She certainly isn’t the prettiest whitetail doe that I have taken, but good-sized none-the-less.
Now here is the interesting part. She has something wonky going on with her nose. It is all swollen with lesions. Check out these images I took after I got her home.
I remember reading about a deer taken in Michigan from a few years ago that had similar symptoms – the large nose, only it was more pronounced. This doe I have here is not nearly as severe, but it looks to me like it has a very similar thing going on.
Scientists have found that the Cass County deer with the misshapen nose and head had chronic inflammation that was nearly identical to deer specimens of a similar appearance from other states which have been examined at the Southeastern Cooperative Wildlife Disease Study.
But so far researchers have not been able to isolate, culture and identify the specific bacteria that caused the infection, said Kevin Keel, one of the veterinarians working on the research.
Dale Wallace, a Cass County hunter, submitted the head of a deer he shot earlier this month for study because its odd appearance, with a grossly swollen face, suggested something was amiss with the animal.
Keel, a veterinarian at the University of Georgia, said he has diagnosed similar deer with a chronic bacterial infection. He believes the swelling of the nose is due to the accumulation of connective tissue underneath the skin that is induced by inflammatory cells. The deer also is similar to three animals a Michigan researcher has seen in recent years, two from Barry County in 2002 and one in Ionia County in 2004, with the only consistent finding in those cases being the presence of demodectic mange mites, spider-like bugs that spread the skin condition mange.
In the case of the Cass County deer, Keel said, “as before, the inflammation was associated with colonies of small bacteria.
“The infection and inflammation were multifocal and extended from the tip of the nose to the joint of the jaw. However, they were most severe towards the end of the nose.
“The lesions also occurred inside the oral cavity and extended from the lips all the way back to the epiglottis,” Keel said. “The major lymph nodes of the head were draining the infected tissues and had the same type of chronic inflammation, associated with bacteria.”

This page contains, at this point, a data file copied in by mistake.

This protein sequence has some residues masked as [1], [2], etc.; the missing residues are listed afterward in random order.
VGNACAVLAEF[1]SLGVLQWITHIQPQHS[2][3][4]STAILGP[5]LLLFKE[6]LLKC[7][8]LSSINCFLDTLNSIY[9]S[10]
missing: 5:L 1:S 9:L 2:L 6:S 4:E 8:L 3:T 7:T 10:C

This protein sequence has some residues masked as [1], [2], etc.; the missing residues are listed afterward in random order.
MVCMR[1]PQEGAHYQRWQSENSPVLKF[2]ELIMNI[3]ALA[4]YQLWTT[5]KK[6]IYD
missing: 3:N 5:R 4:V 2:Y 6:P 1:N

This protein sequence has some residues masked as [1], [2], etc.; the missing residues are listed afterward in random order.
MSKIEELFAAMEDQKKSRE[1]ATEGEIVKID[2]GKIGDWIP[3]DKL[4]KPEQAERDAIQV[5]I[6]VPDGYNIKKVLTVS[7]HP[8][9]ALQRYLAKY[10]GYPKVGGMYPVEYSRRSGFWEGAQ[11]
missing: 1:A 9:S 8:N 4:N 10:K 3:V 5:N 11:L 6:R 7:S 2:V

Still, attempts to culture the bacteria have been unsuccessful, Keel said. Whatever is is, it may be picky, with different growth requirements than those dictated by standard culturing protocols, Keel said. In addition, freezing and the length of time between the animal’s death and the testing can reduce the viability of many species of bacteria, he said.
Keel said samples are currently undergoing genetic analysis, but it’s not clear how long that may take or how successful those efforts will be. “ We don’t have any idea what type of bacteria this may be or how well our assays will work with them,” he said.
Keel said that because the head had been skinned before it was sent to his lab, he was unable to evaluate the skin for mange mites like those found in other Michigan deer.
“It seems unlikely that mites are related to the infection in this case. I have seen other deer with a similar infection and some but not all had intrafollicular mites,” Keel said.
Even those with mites did not have significant inflammation around the follicles, or the mites in follicles, he said, and they appeared to be incidental or secondary to the bacterial infection.
The above courtesy of mLive.
I am going to try to get in contact with Kevin Keel, as he seems to be the only person studying this weird phenomenon. I just hope I don’t get a bigger nose after eating the venison!
Edit: Now officially part of Mike Hanback’s Big Nose Deer Collection!
Update 10-10-2013: I have not heard back from Kevin Keel so I have tossed all of the meat from this deer. Sadly, it seems like a waste, but It simply is not worth the risk and I am not taking any chances with the unknown. Perhaps I put her out of her misery anyway.